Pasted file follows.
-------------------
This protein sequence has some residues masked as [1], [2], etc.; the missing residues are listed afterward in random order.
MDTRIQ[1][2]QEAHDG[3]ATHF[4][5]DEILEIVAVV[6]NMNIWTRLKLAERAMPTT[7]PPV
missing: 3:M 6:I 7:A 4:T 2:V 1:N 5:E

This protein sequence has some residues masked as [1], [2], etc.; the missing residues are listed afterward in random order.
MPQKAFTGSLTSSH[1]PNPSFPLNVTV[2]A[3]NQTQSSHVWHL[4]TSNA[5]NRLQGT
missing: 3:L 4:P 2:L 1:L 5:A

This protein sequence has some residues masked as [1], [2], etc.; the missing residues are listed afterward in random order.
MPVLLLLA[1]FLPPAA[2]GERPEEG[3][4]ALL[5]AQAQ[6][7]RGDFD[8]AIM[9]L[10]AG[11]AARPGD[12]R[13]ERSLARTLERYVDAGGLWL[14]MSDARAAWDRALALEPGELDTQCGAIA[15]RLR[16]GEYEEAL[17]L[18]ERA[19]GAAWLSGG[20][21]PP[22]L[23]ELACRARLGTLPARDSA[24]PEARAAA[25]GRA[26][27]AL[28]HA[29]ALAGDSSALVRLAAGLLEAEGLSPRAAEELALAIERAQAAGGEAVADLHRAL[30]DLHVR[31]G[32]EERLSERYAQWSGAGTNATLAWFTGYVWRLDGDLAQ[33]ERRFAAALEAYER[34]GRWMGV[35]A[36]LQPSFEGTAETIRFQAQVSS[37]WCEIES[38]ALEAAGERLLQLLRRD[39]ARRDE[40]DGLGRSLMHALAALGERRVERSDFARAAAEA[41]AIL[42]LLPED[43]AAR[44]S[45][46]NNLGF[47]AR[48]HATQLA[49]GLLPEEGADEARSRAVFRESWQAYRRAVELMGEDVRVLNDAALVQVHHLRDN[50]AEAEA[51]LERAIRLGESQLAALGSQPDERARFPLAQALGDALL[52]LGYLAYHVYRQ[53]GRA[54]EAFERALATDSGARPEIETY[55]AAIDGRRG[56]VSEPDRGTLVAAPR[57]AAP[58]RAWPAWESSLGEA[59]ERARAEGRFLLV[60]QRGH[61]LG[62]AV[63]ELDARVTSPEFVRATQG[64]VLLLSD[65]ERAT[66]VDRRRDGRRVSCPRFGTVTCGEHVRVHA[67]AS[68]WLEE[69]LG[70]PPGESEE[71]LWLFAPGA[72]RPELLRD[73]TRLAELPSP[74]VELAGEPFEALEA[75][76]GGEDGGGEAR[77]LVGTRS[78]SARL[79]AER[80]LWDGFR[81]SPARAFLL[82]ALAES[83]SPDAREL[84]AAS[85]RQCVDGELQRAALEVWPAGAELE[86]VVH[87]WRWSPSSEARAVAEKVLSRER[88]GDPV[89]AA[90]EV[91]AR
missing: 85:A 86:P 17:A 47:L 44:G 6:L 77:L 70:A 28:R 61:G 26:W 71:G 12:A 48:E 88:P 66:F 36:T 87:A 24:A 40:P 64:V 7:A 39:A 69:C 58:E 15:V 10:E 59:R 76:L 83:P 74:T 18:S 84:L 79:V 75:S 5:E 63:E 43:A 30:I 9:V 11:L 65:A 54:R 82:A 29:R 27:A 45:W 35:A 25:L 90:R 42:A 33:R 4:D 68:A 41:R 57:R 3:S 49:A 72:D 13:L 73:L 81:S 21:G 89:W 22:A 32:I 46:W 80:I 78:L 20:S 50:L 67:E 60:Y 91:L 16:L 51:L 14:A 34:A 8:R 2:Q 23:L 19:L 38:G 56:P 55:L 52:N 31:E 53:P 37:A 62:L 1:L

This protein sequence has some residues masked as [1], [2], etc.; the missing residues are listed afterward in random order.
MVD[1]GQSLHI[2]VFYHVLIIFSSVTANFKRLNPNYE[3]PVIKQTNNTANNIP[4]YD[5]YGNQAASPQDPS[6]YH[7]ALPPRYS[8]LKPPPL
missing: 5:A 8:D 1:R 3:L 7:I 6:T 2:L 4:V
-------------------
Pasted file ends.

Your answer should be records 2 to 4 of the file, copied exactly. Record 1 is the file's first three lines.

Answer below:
This protein sequence has some residues masked as [1], [2], etc.; the missing residues are listed afterward in random order.
MPQKAFTGSLTSSH[1]PNPSFPLNVTV[2]A[3]NQTQSSHVWHL[4]TSNA[5]NRLQGT
missing: 3:L 4:P 2:L 1:L 5:A

This protein sequence has some residues masked as [1], [2], etc.; the missing residues are listed afterward in random order.
MPVLLLLA[1]FLPPAA[2]GERPEEG[3][4]ALL[5]AQAQ[6][7]RGDFD[8]AIM[9]L[10]AG[11]AARPGD[12]R[13]ERSLARTLERYVDAGGLWL[14]MSDARAAWDRALALEPGELDTQCGAIA[15]RLR[16]GEYEEAL[17]L[18]ERA[19]GAAWLSGG[20][21]PP[22]L[23]ELACRARLGTLPARDSA[24]PEARAAA[25]GRA[26][27]AL[28]HA[29]ALAGDSSALVRLAAGLLEAEGLSPRAAEELALAIERAQAAGGEAVADLHRAL[30]DLHVR[31]G[32]EERLSERYAQWSGAGTNATLAWFTGYVWRLDGDLAQ[33]ERRFAAALEAYER[34]GRWMGV[35]A[36]LQPSFEGTAETIRFQAQVSS[37]WCEIES[38]ALEAAGERLLQLLRRD[39]ARRDE[40]DGLGRSLMHALAALGERRVERSDFARAAAEA[41]AIL[42]LLPED[43]AAR[44]S[45][46]NNLGF[47]AR[48]HATQLA[49]GLLPEEGADEARSRAVFRESWQAYRRAVELMGEDVRVLNDAALVQVHHLRDN[50]AEAEA[51]LERAIRLGESQLAALGSQPDERARFPLAQALGDALL[52]LGYLAYHVYRQ[53]GRA[54]EAFERALATDSGARPEIETY[55]AAIDGRRG[56]VSEPDRGTLVAAPR[57]AAP[58]RAWPAWESSLGEA[59]ERARAEGRFLLV[60]QRGH[61]LG[62]AV[63]ELDARVTSPEFVRATQG[64]VLLLSD[65]ERAT[66]VDRRRDGRRVSCPRFGTVTCGEHVRVHA[67]AS[68]WLEE[69]LG[70]PPGESEE[71]LWLFAPGA[72]RPELLRD[73]TRLAELPSP[74]VELAGEPFEALEA[75][76]GGEDGGGEAR[77]LVGTRS[78]SARL[79]AER[80]LWDGFR[81]SPARAFLL[82]ALAES[83]SPDAREL[84]AAS[85]RQCVDGELQRAALEVWPAGAELE[86]VVH[87]WRWSPSSEARAVAEKVLSRER[88]GDPV[89]AA[90]EV[91]AR
missing: 85:A 86:P 17:A 47:L 44:G 6:L 77:L 70:A 28:R 61:G 26:W 71:G 12:A 48:E 88:P 66:F 36:T 87:A 24:A 40:P 64:V 7:A 39:A 69:C 58:E 15:V 10:E 59:R 76:L 83:P 74:T 18:S 84:L 79:V 75:S 5:E 63:E 43:A 30:I 9:V 11:L 65:A 54:R 82:A 29:R 27:A 45:W 35:A 25:L 90:R 42:A 33:R 4:D 68:A 41:R 57:R 3:S 49:A 72:D 13:L 73:L 81:S 21:G 89:W 22:A 32:I 46:W 80:I 78:L 20:S 50:L 67:E 60:Y 91:L 16:L 51:L 14:A 34:A 8:R 2:Q 23:L 19:L 38:G 56:P 55:L 52:N 31:E 53:P 37:A 62:L 1:L

This protein sequence has some residues masked as [1], [2], etc.; the missing residues are listed afterward in random order.
MVD[1]GQSLHI[2]VFYHVLIIFSSVTANFKRLNPNYE[3]PVIKQTNNTANNIP[4]YD[5]YGNQAASPQDPS[6]YH[7]ALPPRYS[8]LKPPPL
missing: 5:A 8:D 1:R 3:L 7:I 6:T 2:L 4:V